Morning Report: QRM vs QM 02/14/13

Vital Statistics:

  Last Change Percent
S&P Futures  1515.2 -2.0 -0.13%
Eurostoxx Index 2637.2 -19.7 -0.74%
Oil (WTI) 97.3 0.3 0.30%
LIBOR 0.29 0.000 0.00%
US Dollar Index (DXY) 80.52 0.426 0.53%
10 Year Govt Bond Yield 2.05% 0.02%  
RPX Composite Real Estate Index 193.1 -0.4  

Markets are weaker this morning in spite of better than expected initial jobless claims and couple of new mergers (Berkshire Hathaway buying Heinz, and US Airways / American Airlines). The Eurozone economy weakened. Bonds and MBS are flat.

In the State of the Union, President Obama referred to “overlapping regulations” and called for streamlining the mortgage process.  The housing industry is hoping that means that the Qualified Residential Mortgage rule (promulgated by the banking regulators) and the Qualified Mortgage Rule (promulgated by CFPB) will become consistent with each other.  The sticking point is that the QRM rule is much more strict than the QM rule (QRM: 20% down, 36% DTI), vs QM (43% DTI). Bankers and consumer groups hope to have the down payment rule removed, and would ultimately like to see the QRM rule to match the QM rule.  It seems that there is some bipartisan consensus on this.

Speaking of the SOTU, Obama’s agenda drew little support from Republicans, who “called it dead in the water.”  John Boehner objected that his plan raises the price of employment and noted that when you increase the cost of something, you get less of it.  Mitch McConnell referred to it as “liberal boilerplate that any Democratic lawmaker could have given at any time in recent memory.”  John Thune noted that Obama would have a hard time getting Democrats to go along with portions of it.  Six Senate Democrats seeking re-election next year in states that supported Mitt Romney are going to be hard pressed to vote fore new tax revenues beyond what has already been approved.  At the end of the day, it will depend on whether Obama chooses to demagogue or deal. On the minimum wage, one Republican said it would have a chance if it was accompanied by a business package of tax credits and expensing rules to help small business.  Paul Ryan noted that Obama chose not to politicize immigration reform, which means that something can be done there.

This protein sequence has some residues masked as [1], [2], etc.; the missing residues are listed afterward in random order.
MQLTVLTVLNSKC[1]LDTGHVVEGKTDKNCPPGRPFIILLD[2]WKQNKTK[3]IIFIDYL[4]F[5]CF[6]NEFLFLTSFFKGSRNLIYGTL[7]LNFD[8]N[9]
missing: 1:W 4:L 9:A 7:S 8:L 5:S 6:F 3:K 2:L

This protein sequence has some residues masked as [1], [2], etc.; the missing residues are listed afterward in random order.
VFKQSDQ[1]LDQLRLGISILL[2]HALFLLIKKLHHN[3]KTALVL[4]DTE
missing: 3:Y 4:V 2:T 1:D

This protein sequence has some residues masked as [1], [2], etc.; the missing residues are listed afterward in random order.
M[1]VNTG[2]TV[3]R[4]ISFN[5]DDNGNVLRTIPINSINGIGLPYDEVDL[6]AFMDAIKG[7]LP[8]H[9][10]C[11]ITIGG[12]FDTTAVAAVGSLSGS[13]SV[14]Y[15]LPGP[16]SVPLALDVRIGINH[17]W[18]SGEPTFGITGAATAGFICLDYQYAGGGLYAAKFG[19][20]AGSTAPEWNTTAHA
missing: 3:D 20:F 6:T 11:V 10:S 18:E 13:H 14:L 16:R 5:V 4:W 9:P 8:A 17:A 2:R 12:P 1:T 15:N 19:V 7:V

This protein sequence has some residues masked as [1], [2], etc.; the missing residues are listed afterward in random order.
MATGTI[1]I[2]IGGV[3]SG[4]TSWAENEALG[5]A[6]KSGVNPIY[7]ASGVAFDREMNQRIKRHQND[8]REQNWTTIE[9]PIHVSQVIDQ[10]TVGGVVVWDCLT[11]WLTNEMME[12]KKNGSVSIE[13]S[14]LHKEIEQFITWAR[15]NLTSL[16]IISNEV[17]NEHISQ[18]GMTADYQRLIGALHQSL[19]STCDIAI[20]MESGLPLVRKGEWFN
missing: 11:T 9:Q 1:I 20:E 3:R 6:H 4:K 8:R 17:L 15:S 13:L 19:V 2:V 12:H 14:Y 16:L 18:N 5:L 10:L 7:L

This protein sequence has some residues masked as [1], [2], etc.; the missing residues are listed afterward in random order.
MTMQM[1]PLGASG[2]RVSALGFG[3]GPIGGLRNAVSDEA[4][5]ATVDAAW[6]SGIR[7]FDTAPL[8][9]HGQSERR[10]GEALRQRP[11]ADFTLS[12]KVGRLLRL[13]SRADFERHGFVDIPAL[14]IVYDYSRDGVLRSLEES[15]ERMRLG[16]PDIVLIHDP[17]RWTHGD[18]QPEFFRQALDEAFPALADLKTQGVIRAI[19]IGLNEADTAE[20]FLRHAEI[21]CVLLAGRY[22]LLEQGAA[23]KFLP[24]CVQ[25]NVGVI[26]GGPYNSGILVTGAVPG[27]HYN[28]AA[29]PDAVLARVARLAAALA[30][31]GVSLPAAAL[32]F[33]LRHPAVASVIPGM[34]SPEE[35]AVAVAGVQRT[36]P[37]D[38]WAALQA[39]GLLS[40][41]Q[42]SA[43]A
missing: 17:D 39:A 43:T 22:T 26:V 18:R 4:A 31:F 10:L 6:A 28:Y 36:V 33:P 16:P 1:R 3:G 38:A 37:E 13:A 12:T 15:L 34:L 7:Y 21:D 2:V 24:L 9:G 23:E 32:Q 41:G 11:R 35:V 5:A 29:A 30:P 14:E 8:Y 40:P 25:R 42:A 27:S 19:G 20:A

Sen Tom Coburn, R-OK says the sequestration cuts are going to happen. I still think it is much ado about nothing.  Some facts:

Spending Side:

  • Total Sequestration cuts:  $85 billion
  • Requested increase in the budget from FY12 – FY13: $75 billion
  • Net change in spending: ~ $10B (or about 6 basis points of GDP)
Revenue Side:
  • Payroll tax Holiday expiration:  $160 billion
  • Tax hike on the rich:  $40 billion
  • Obamacare tax hikes $42 billion
So we have added $242 billion in new revenue this year (which apparently won’t hurt the economy) yet we are wringing our hands over the fact that the government is being asked to make do with what it got last year, which, at 24% of GDP, is pretty much a post-WWII high. Call me an optimist, but I don’t think anyone outside of the Beltway is even going to notice if the sequestration cuts happen. 

St Louis Fed Head James Bullard gave an upbeat presentation at Arkansas State University, noting that the Euro sovereign debt crisis seems to have calmed down and that some of the uncertainty in the US economy has been dissipating. The most important news came with the Q&A with reporters – he is not ready to call for an end to QE, and would defer any decision-making until this summer to see if the economy continues to improve. 

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